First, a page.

On Thursday, Feb. 26, York’s Canadian Writers in Person course and reading series presented cultural critic, poet and novelist Lynn Crosbie.
As he listened to Crosbie read selections from her latest book, says series organizer John Unrau, Atkinson professor of English, “I found her chilling evocations comparable in many respects to those of the great Russian novelist Dostoyevsky.” Unrau sent the following report of the evening event to YFile.
Left: Lynn Crosbie (photo by James Pattyn)
The ninth reading in this season’s Canadian Writers in Person series was given by Lynn Crosbie. Her new book of poems, Missing Children (McClelland and Stewart, 2003), is a harrowing story narrated by a man who enjoys torturing the parents of young girls who have been murdered or abducted. On the anniversary of the child’s death or disappearance, this monster writes the parents, saying he knows details about the case and that he’ll write again – which he never does. By the end of the book he is on the verge of abducting a young hitchhiker himself.
Crosbie read from several of the most gripping poems in her book, and then answered questions from the audience. People were especially interested in asking what drew her into putting herself imaginatively in the place of a male psychopath and attempting to write from his point of view; an earlier book of hers, Paul’s Case (1997), consists of imaginary letters written to convicted killer Paul Bernardo. Crosbie replied that she feels compelled to try to understand and share her understanding of such criminals, in part because this understanding may help in identifying and preventing the danger they pose.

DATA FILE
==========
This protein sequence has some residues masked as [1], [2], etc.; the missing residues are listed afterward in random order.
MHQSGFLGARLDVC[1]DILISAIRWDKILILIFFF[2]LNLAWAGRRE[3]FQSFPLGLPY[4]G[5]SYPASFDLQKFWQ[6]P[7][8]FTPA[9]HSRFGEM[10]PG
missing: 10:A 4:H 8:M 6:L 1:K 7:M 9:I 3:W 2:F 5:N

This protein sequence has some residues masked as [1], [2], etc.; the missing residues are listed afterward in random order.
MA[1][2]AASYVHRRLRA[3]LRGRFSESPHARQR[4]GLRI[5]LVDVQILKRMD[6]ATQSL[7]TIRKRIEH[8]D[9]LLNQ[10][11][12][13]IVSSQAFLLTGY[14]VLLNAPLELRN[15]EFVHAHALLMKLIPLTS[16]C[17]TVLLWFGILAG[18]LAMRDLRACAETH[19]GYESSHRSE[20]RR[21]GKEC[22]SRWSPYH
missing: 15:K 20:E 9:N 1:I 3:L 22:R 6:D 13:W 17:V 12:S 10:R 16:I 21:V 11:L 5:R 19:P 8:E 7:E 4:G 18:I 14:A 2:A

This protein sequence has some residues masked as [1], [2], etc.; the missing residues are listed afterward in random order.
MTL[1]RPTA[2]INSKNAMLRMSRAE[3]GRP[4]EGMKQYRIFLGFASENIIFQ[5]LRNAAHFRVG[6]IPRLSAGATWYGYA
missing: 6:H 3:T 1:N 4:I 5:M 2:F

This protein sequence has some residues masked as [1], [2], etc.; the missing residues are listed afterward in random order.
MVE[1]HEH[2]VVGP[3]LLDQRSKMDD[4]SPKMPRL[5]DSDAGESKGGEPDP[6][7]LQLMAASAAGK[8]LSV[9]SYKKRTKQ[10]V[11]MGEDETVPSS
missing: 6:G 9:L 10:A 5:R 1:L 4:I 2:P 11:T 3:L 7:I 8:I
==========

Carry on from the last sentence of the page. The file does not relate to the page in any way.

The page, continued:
Conversations with individual members of the audience and book-signing followed the question period. This was a reading that will stay in the memory of many for a long time.
More about Lynn Crosbie
Crosbie received a PhD from the University of Toronto on the subject of the poetry of Anne Sexton. Crosbie has published six collections of poetry, including Missing Children (2003), Miss Pamela’s Mercy (1992), VillainElle (1994), Pearl (1996, shortlisted for the Pat Lowther Memorial Award), Queen Rat: New and Selected Poems (1998) and Phoebe 2002: An Essay in Verse (2003, with Jeffery Conway and David Trinidad ). In addition to her novel, Paul’s Case: The Kingston Letters, Crosbie has written Dorothy L’Amour (1999), and is the editor of two volumes of feminist writing, The Girl Wants To and Click: Becoming Feminists.
The Canadian Writers in Person series of public readings at York, which is free and open to the public, is also part of an introductory course on Canadian literature.